One of the great, unheralded events in Canadian history took place in September 1841 at an annual feast and ceremony of Illumination at Sharon Temple, meeting place for the Children of Peace. William Warren Baldwin officially ceded his nomination in the elected Assembly of Canada West (Ontario), recommending in his place Louis-Hippolyte LaFontaine, a politician and lawyer from Canada East (Québec).
The nomination that night of a francophone politician in the anglophone half of the colony led to the establishment of responsible government in Canada — a government responsible to the people who elected it, the people it represents. But for one reason or another, this event’s renown doesn’t match its legacy or significance.
The same can be said of the Sharon Temple, which was built by the Children of Peace, an offshoot of the Quakers, just north of Newmarket, Upper Canada (Ontario), in 1832. Though it is a National Historic Site, its historical value is not as much a part of Canadian lore as, say, the Plains of Abraham or Province House, Charlottetown. But the temple — one of the few remaining landmarks of Canada’s democratic foundations — was built to embody the values of a co-operative and self-sufficient society based on fair dealing and democratic equality. The building’s square design, for example, represents the group’s desire to “deal on the square,” and the large doors on each side demonstrate that everyone enters “on equal footing.”
All the Reformers wanted was a fair deal — and they knew they could find it at Sharon.
Baldwin, LaFontaine and the Reform Movement
The two main Reformers of this era, LaFontaine and Robert Baldwin, William Warren’s son, came to maturity at a time when Canada was governed by the governor general. Though elected assemblies existed, the government was run by a group of elites appointed to the Executive Council. Known as the Family Compact, or the Château Clique in Lower Canada, this group was put under pressure by a growing group of Reformers in the 1830s, who demanded that the executive be made accountable to the elected legislature.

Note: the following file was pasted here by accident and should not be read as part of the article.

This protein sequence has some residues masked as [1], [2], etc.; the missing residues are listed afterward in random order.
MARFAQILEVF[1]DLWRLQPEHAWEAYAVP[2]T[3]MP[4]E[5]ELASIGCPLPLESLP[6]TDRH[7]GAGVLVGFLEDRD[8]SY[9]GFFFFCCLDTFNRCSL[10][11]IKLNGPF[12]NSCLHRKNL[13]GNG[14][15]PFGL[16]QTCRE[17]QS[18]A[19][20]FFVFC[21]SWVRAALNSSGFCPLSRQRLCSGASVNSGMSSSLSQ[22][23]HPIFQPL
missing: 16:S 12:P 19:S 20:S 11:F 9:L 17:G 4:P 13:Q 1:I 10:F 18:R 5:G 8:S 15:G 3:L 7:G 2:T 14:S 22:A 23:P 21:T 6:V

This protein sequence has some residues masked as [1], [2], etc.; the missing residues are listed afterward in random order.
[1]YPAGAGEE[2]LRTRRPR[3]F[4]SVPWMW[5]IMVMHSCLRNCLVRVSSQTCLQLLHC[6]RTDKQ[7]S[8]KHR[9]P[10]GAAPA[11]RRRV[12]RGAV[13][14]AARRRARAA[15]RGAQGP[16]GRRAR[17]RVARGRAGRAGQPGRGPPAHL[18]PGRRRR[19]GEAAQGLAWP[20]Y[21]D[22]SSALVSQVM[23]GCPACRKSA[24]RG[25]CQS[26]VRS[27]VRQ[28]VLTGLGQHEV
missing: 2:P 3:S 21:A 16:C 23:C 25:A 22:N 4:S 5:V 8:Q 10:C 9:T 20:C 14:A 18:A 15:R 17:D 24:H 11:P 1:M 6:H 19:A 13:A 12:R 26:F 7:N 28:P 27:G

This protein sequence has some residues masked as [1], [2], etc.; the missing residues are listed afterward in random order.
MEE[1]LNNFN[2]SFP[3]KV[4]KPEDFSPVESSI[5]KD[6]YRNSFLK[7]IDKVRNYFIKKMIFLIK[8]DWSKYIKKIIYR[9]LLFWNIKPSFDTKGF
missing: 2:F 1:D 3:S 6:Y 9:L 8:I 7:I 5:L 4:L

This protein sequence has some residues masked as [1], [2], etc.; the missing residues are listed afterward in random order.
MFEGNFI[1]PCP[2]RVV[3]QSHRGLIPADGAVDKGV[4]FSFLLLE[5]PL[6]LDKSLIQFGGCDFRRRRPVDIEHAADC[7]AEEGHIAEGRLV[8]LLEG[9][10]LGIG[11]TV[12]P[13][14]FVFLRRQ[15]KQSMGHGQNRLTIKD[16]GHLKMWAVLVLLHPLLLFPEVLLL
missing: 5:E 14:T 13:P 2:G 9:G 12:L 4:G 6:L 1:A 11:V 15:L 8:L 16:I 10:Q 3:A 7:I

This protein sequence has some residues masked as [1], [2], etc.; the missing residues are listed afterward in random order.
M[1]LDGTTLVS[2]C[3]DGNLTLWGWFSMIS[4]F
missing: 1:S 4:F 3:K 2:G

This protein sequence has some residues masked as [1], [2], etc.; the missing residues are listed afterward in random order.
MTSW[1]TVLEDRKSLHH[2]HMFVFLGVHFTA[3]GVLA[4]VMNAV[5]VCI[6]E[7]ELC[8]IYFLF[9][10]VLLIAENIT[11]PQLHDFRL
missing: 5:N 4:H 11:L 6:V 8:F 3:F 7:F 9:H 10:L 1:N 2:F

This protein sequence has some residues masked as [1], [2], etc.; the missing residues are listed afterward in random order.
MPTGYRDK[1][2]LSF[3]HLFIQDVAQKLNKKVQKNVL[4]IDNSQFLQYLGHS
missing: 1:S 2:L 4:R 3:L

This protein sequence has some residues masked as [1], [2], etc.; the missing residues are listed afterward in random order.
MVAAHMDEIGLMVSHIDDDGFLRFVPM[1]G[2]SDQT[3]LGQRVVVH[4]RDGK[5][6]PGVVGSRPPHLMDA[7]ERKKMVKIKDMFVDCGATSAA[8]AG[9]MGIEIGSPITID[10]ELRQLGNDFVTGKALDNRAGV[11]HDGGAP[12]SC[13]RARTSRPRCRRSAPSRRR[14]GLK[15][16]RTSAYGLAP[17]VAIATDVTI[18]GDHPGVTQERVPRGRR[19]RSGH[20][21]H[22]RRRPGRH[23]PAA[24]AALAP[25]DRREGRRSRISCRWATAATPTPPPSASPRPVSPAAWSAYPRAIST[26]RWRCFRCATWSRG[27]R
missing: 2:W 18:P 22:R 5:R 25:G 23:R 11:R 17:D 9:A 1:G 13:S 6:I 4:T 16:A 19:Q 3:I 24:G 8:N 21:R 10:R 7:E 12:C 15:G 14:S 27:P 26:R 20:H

Simmering amid those political tensions was economic depression, one that hit particularly hard in rural Upper and Lower Canada, where farmers had been dealing with a string of crop failures. Tensions between the Reformers and the Château Clique in Lower Canada were particularly acute, given the added complication of language and religious difference (see Francophone-Anglophone Relations).
The well-educated son of a wealthy man, Robert Baldwin became a gifted attorney at a young age, and is said to have had a talent for strong and broad arguments. That eventually caught the attention of the Reform movement, of which his father was a part.
The Reformers were a varied group that included the Baldwin family, William Lyon Mackenzie and Egerton Ryerson, among others. Together, they opposed the Family Compact. They weren’t as much a political party as a bloc or movement; in fact, they sometimes had vastly different ideas among themselves about political change and how to create it. Be that as it may, they established a majority in the elected Assembly in 1828 and quickly brought Baldwin into the fold.
Louis-Hippolyte LaFontaine was born on the shores of the St. Lawrence to habitants — peasant farmers. When he was just six years old, his father died suddenly, and his mother quickly remarried. But at 13, he was selected to board at the Collège de Montréal, where he excelled. He was called to the Bar when he was just 21, and only a few months later he was elected to public office as a Patriote in Terrebonne, a riding north of Montréal. Though he was at first a follower of Louis-Joseph Papineau, he grew wary of the movement’s more radical wing, and turned to moderation during and after the Rebellions of 1837–38.
Rebellions of 1837–38
Baldwin and LaFontaine were against violence and opposed radical members of the reform movements who broke out in open rebellion. In Lower Canada, the rebellions killed more than 300 people (see Rebellion in Lower Canada). In Upper Canada, the revolt was less violent, but its leadership, including William Lyon Mackenzie, was just as serious as their francophone counterparts in their demands for democratic reform (see Rebellion in Upper Canada).
Mackenzie was a friend of the Children of Peace and their founder, David Willson. They had previously helped him secure a seat in York (Toronto), and Hugh Willson, David’s son, joined Mackenzie on his ill-fated, armed march from Montgomery’s Tavern in December 1837. He was jailed for nearly a year. (See A Short-Lived Rebellion.)
In 1836, Baldwin was appointed to the Executive Council and provided legal defence for many of the rebels. Two of those men, Samuel Lount and Peter Matthews, were found guilty and hanged for treason by the very Council on which Baldwin served. (Lount’s family were Children of Peace. The Sharon Temple has in its collection an axe and two bear traps made by Lount, as well as a chair that belonged to his wife, Elizabeth.)